Of these arrests, is it estimated, based on indictments, documents, and statements, that fewer than 15 percent were affiliated with any organized group. In other words, of the 700-plus so far arrested, over 600 were unaffiliated protestors. Were those who committed violence and entered the Capitol part of a « pre-planned » attack, involving « participants from a number of states who came well equipped, coordinated, and prepared to carry out a violent insurrection at the United States Capitol, » as former U.S. Capitol Police chief Steven Sund claimed, or was it a spontaneous event?
Getting the numbers right is essential. Did the assumption that there would be some 20,000 protestors in the District of Columbia that day stand in the way of competent contingency planning?
Were the protests dominated by the military, as some suggest? An estimated 10 percent of protestors were affiliated with the military or law enforcement, the vast majority of them veterans. About seven percent of the overall adult population in the United States is made up of veterans, meaning that the number at the Capitol on January 6 is only slightly greater than the population at large. Did federal law enforcers have sympathy for the protestors and hold back on security? Whether the Capitol Police and District’s Metropolitan Police Department were strategic in their approach is a different question if there were 120,000 protestors versus 20,000. It’s likely they were simply overwhelmed by superior numbers.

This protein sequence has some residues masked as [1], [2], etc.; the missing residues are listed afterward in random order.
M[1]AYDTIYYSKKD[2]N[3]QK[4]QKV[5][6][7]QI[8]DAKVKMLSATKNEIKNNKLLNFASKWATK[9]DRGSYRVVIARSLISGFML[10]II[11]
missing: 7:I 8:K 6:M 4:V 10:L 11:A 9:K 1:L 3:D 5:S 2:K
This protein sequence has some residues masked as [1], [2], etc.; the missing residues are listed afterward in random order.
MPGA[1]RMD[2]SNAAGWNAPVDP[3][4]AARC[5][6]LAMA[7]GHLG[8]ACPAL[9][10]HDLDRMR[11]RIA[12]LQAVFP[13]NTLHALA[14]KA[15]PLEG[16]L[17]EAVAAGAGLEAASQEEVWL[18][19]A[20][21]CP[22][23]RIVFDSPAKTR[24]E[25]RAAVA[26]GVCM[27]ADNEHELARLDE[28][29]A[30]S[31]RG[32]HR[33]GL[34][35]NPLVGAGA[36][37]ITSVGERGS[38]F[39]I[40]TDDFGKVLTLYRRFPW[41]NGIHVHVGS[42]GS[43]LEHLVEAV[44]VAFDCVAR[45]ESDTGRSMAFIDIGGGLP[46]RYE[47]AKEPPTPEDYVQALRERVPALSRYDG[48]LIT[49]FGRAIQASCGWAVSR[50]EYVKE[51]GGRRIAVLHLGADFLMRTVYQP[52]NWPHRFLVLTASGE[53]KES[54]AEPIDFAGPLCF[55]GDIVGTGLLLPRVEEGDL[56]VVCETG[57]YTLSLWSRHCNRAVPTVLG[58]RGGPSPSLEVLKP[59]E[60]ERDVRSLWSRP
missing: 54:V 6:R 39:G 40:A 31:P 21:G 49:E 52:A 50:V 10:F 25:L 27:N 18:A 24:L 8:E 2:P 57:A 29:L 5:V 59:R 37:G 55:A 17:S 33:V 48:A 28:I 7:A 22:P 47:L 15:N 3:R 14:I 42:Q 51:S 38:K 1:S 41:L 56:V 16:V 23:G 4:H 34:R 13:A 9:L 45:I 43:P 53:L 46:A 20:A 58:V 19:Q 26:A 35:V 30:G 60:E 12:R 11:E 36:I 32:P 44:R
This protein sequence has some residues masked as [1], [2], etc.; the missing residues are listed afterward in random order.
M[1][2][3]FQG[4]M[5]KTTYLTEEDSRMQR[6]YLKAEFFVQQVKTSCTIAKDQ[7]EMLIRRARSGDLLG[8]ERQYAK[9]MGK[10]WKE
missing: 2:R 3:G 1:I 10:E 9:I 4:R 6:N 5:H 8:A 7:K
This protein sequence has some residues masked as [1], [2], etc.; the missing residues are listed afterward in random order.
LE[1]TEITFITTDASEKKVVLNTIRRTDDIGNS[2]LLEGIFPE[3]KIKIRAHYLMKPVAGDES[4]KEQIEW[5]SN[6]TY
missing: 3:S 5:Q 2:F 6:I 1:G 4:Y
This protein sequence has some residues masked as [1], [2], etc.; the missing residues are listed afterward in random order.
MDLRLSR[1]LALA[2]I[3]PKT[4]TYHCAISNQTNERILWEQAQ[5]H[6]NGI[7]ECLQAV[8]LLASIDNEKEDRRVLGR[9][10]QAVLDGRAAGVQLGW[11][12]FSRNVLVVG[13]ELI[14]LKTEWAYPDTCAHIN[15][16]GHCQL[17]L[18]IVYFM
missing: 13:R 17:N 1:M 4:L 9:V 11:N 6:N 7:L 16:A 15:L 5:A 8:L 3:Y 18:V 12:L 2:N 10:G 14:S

By the time January 6 arrived, after another amendment had been submitted by the Ellipse organizers, the permit was issued for an estimated 30,000 participants. Approximately 25,000 participants were screened by Secret Service Uniformed Division officers to get into the restricted area where Donald Trump was speaking on January 6. An additional 15,000 positioned themselves between the Ellipse and the Washington Monument, outside the restricted area, according to still-classified Secret Service data.
The Federal Protective Service made its own internal estimates, pointing out that there were actually three major rallies with permits for January 6. The first was the Ellipse, permitted for 30,000 but swamped by « much more, » according to FPS documents released under the Freedom of Information Act. The two other protests were at Freedom Plaza, originally permitted for 5,000 but raised to 30,000; and the Sylvan theater south of the Washington Monument, permitted for 15,000 more. That’s a total of 75,000, just for permitted events.